The Games of the Winter Olympics Explained – Sochi 2014

The 2014 Winter Olympics were declared open
by President Vladimir Putin on Feb 7th. This is the most expensive Winter Olympics to date
-close to 50 Billion dollars are being spent on it! The opening ceremony was spectacular, showcasing
modern Russia to the largest gathering of countries in the Winter Olympics ever! There was fog and clouds in the stadium and
5 snowflakes suspended in a beautiful display. It all came together beautifully – that is,
barring a small technical hiccup – one of the 5 snowflakes failed to convert into an
Olympic ring while the other 4 did so gracefully for the grand finish. It was beautiful nonetheless! I hope you watched the opening ceremony and
plan to watch all the games. For 16 days in February, over 3,000 participants
are in Sochi to play the 2014 Winter Games. There are fifteen sports that are a combination
of individual and team versions of a few main sports. But can you guess what all these sports have
in common? No they are not all held outdoors. Guess again? No they are not all about going
downhill as fast as you can. Guess again? Right! They all involve frozen water – ice
or snow! Coming, to the actual sports – there are really
only three main types of winter sports: Skating on ice
Skiing on snow Sledding on snow Let’s look at some of these in more detail.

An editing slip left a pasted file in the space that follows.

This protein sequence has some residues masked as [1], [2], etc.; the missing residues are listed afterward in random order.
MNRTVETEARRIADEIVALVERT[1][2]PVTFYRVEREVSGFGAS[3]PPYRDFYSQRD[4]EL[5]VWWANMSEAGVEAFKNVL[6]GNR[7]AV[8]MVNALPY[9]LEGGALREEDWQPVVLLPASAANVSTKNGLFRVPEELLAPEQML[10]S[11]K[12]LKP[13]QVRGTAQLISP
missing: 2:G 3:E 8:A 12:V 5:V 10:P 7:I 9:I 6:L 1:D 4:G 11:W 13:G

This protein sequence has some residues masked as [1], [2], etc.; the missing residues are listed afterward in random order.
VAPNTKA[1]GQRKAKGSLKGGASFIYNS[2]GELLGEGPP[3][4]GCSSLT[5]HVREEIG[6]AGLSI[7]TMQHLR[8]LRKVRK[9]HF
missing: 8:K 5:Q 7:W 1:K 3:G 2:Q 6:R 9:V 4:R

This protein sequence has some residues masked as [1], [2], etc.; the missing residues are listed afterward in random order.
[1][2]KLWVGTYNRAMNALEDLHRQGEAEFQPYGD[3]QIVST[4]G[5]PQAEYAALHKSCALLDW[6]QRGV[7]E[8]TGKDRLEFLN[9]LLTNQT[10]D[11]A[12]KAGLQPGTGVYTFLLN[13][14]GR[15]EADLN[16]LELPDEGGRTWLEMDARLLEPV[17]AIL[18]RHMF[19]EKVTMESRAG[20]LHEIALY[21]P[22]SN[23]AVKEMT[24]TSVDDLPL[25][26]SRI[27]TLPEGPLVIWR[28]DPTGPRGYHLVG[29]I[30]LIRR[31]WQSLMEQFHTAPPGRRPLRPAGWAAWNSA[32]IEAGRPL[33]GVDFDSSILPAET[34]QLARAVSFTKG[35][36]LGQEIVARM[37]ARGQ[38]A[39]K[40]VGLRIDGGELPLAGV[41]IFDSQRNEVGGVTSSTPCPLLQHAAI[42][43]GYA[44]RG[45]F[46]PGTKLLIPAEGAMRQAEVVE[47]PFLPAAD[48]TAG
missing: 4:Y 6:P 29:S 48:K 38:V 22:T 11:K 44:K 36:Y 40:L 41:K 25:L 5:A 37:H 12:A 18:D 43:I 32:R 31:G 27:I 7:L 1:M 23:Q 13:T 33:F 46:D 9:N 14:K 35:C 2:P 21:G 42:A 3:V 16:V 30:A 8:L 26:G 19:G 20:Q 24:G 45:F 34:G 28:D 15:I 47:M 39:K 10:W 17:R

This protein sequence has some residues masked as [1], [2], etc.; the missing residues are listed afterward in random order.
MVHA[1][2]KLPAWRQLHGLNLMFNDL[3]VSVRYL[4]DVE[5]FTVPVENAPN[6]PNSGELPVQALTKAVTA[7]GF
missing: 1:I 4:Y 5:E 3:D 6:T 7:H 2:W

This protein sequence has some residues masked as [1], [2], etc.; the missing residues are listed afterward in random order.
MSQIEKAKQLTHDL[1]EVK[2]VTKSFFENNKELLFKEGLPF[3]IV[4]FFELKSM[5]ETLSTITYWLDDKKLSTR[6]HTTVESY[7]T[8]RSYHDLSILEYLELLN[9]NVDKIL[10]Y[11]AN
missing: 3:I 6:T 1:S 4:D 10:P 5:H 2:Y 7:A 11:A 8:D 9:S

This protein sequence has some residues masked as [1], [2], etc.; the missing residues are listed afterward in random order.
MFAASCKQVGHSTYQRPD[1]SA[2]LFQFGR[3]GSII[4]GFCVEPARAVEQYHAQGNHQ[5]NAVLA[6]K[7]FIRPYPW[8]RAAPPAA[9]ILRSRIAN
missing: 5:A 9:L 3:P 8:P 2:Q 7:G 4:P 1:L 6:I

First my favorite in the category of ice skating – Figure Skating!
Figure skating is called that because ice skaters leave marks or figures on clean ice.
Early skaters noticed that they could draw on the ice — shapes like a circle or a figure
8! Some of the shapes are easy to understand, like the circle. It takes practice and skill
to make it perfectly round and end up exactly where you started. The Olympic skaters are
so good that circles are too simple – they make complex and beautiful drawings in their
competitions! So figure skaters draw figures on the ice.
In addition to drawing on ice, figure skaters can do tricks like spins and jumps. At the
Olympics, skaters perform their special skating routines choreographed to music – It is treat
to watch. Maybe you’ll even get to see your favorite song interpreted by a figure skater. Next…If you like races – you will enjoy
speed skating. The point of figure skating is grace and precision.
But speed skating is pretty much just about speed. That’s why it’s called speed skating.